Archive for May, 2011

Bordertown Lives! (again)

Robert Lynn Asprin is part­ly to blame. Bob Asprin, who as Yang the Nau­se­at­ing found­ed the Great Dark Horde as an insti­tu­tion in the Soci­ety for Cre­ative Anachro­nism. Bob Asprin. who found­ed the Klin­gon Diplo­mat­ic Corps to pro­vide secu­ri­ty (and a means for peo­ple to dress up as Klin­gons) at the ear­ly Star Trek con­ven­tions. Bob Asprin, who was an ear­ly mem­ber of the Dor­sai Irregulars.

Bob Asprin, who helped cre­ate what is now referred as the “shared worlds” concept.

He and then-wife Lynn Abbey man­aged to con­vince sev­er­al oth­er promi­nent authors, includ­ing Poul Ander­son, Mar­i­on Zim­mer Bradley, John Brun­ner, C. J. Cher­ryh and Andrew J. Offutt, into con­tribut­ing to a series of short sto­ry col­lec­tions under the com­mon title of “Thieve’s World”, whose suc­cess begat a num­ber of oth­er “shared worlds” col­lab­o­ra­tions. The most famous is prob­a­bly the “Wild Cards” series, in which an alien retro-virus released by acci­dent on Earth grants the for­tu­nate few infect­ed with it super abil­i­ties while the vast major­i­ty died in var­ied and hor­ri­fy­ing ways.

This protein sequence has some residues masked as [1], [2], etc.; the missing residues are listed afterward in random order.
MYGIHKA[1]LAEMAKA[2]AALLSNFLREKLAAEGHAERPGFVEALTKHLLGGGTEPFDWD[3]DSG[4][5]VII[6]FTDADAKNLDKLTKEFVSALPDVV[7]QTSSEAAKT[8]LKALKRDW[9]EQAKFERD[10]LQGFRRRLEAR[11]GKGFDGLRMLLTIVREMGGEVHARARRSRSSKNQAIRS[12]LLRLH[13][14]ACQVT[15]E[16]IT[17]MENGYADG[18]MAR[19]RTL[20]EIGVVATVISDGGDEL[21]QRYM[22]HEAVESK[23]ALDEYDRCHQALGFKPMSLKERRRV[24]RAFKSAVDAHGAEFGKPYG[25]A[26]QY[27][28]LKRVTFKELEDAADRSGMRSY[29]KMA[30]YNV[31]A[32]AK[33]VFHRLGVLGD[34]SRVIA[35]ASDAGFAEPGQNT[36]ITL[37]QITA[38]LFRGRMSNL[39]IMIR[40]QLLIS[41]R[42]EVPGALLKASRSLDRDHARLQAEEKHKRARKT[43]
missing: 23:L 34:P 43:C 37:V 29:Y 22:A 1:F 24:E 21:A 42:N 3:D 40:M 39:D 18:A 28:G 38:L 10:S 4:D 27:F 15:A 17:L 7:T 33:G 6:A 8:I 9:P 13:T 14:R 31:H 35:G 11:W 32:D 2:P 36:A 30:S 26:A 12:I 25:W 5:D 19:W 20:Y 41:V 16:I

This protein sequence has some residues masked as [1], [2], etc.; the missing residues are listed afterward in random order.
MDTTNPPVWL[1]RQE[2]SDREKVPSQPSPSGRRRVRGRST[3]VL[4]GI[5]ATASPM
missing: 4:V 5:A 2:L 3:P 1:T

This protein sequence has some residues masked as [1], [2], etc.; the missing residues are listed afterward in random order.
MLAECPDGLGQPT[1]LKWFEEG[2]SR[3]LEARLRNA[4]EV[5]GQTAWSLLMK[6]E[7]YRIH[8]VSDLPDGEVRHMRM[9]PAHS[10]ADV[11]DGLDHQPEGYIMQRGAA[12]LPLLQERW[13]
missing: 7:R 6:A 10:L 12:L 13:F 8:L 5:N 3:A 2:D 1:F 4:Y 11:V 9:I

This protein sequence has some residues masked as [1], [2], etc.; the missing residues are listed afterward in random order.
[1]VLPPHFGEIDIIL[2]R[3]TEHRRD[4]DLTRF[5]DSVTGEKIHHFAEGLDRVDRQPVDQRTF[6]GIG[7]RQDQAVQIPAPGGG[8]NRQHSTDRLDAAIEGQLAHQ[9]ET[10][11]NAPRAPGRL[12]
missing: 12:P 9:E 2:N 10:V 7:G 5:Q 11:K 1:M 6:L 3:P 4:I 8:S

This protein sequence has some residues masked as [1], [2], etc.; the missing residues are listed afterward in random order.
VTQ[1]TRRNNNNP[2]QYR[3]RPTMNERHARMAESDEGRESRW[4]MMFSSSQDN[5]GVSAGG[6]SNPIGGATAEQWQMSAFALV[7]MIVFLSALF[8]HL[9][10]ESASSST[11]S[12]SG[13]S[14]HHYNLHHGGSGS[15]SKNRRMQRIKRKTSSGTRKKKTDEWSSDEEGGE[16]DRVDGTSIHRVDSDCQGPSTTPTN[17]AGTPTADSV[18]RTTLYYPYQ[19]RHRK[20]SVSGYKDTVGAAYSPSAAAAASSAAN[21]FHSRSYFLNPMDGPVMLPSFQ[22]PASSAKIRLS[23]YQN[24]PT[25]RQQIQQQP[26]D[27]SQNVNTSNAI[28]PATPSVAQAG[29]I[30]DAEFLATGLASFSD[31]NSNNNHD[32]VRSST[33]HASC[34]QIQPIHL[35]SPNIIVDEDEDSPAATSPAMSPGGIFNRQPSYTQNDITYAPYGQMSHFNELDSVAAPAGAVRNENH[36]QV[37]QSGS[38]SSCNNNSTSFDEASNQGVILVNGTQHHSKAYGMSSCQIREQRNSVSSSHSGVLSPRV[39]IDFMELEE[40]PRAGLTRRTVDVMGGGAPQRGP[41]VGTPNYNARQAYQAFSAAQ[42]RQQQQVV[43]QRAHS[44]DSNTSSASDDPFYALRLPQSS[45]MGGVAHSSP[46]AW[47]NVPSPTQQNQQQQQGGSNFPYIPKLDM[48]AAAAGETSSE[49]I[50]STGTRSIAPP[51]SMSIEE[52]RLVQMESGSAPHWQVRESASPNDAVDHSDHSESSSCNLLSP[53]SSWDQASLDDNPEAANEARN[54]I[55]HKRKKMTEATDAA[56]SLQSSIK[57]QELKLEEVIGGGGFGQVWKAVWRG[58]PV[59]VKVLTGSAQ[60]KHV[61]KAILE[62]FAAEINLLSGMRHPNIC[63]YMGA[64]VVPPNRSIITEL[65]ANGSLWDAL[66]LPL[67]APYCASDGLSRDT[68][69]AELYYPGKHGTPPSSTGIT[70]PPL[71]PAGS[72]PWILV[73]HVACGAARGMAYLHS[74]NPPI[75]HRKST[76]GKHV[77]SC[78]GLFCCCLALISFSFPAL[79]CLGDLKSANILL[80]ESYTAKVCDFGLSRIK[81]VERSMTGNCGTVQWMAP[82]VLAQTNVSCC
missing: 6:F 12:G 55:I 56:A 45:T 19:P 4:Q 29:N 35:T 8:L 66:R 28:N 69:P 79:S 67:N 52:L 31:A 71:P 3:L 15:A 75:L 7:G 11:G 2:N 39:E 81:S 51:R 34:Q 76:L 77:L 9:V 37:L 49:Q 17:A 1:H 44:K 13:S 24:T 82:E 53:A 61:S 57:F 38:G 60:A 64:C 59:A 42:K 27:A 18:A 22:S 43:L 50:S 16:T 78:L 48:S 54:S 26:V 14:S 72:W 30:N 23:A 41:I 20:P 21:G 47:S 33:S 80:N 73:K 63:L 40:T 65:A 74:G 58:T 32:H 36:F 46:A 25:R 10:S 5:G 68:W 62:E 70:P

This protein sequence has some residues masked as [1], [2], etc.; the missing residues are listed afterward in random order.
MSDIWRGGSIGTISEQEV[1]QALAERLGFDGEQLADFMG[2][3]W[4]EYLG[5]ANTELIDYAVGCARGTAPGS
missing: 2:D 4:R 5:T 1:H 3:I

There were a few oth­ers, but the one I am refer­ring to in the title, is “Bor­der­lands”. “Bor­der­lands” is set in a world where the Mun­dane and Faerie have crossed paths, result­ing the nat­ur­al exten­sion of the term “urban fan­ta­sy”. Vast areas in the mid­dle of the great­est cities are now on the bor­der between the two worlds, where the good and the bad of both worlds mix and plot and scheme, where both mag­ic and sci­ence work unpre­dictably, where rock&roll bat­tles with Fae melodies and Faerie steeds race motor­cy­cles, where aris­to­crat­ic and unpre­dictable Faerie go slum­ming and bewil­dered and bewitched mor­tals come to make their liv­ing. Cre­at­ed by edi­tor Ter­ri Win­dling (and how can I not appre­ci­ate some­thing by some­one who shares my first name), the “Bor­der­lands” shared world pro­duced two sto­ry col­lec­tions in 1986 and anoth­er in 1991, then anoth­er in 1998. Now, in 2011, anoth­er “Bor­der­lands” col­lec­tion is to be pub­lished, and I am look­ing for­ward to it.